Kuwait Emir to reappoint same PM after vote


The cabinet resigned in March to prevent parliament from Sheikh Nasser, a nephew of the emir, during a protracted stand-off between a cabinet dominated by the ruling family and the popularly elected assembly.

Kuwait’s ruler, Sheikh Sabah al-Ahmad al-Sabah, called fresh elections after dissolving the assembly two months ago.

A decree by the Emir reappointing Sheikh Nasser is expected on Wednesday, a government source told Reuters. Another source close to the government said the same thing.

Women won four seats in Saturday’s poll, a first in the Gulf Arab state’s history and a blow to Sunni Islamists who lost half their seats mainly to Shi’ite Muslim and liberal candidates.

Emir Sheikh Sabah met with former parliament speakers on Monday for traditional consultations on the formation of the new government, state news agency KUNA said.

The prime minister must form the new cabinet before May 31, the date by which the new assembly is to convene.

Investors are hoping for new faces in a strong cabinet that can work with parliament to enact economic reforms aimed at encouraging foreign investment.

Some lawmakers, who have in the past wanted to question Sheikh Nasser, a senior member of the ruling family, have made it back to the new assembly. They could renew demands to question him or pile pressure on his cabinet, analysts said.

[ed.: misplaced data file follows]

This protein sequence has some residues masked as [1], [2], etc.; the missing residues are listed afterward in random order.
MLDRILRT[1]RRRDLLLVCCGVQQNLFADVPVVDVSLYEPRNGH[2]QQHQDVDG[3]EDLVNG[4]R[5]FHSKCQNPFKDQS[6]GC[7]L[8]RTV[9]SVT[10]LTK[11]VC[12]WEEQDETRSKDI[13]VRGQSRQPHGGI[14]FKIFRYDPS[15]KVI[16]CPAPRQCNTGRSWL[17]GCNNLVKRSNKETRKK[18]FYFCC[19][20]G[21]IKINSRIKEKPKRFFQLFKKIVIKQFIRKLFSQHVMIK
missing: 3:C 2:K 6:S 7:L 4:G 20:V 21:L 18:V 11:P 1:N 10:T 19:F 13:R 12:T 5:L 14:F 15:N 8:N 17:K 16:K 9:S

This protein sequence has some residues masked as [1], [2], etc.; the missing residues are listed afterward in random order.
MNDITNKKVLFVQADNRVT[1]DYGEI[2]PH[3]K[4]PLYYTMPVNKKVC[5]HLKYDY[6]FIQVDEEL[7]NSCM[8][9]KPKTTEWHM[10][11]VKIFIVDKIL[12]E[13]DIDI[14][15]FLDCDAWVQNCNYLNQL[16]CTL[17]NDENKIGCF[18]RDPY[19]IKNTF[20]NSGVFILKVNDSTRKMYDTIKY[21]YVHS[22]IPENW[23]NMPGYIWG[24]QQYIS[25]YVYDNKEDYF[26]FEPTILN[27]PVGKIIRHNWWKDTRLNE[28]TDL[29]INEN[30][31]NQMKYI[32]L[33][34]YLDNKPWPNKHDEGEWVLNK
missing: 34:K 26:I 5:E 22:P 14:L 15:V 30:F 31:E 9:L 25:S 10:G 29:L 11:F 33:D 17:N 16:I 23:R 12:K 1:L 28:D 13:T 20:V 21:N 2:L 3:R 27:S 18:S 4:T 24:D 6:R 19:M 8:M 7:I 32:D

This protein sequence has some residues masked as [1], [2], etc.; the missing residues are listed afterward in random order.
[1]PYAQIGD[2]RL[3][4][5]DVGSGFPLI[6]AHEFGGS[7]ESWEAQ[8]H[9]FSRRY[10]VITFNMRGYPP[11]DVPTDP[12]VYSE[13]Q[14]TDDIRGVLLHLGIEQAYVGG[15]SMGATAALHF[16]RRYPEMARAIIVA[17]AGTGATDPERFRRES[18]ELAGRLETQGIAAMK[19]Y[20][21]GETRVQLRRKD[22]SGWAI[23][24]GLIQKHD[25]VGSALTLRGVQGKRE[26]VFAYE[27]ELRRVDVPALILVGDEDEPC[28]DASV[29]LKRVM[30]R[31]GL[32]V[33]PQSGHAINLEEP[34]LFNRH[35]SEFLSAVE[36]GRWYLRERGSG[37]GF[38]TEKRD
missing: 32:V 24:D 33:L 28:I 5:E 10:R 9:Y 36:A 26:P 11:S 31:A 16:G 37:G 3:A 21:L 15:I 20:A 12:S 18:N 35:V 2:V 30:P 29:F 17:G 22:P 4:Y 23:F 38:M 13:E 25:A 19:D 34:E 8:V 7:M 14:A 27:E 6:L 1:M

But the slight shift in parliament towards more Shi’ite and liberal representation could mean that Sunni Islamists are not as well placed to pressure ministers as they were before.

The prime minister has always been a member of the ruling Sabah family. Key portfolios such as defence, interior and foreign affairs are also held by members of the ruling family.

Some local dailies said on Tuesday the new cabinet would see several changes, while al-Rai newspaper said three women would be in the new government.

Political sources expected no change at the oil ministry, which was headed by Sheikh Ahmad al-Abdullah al-Sabah, a member of the ruling family, in the outgoing cabinet.

Frequent cabinet changes usually do not affect the oil policies of OPEC-member Kuwait, the world’s fourth-largest oil exporter, which are set by a high state energy council.


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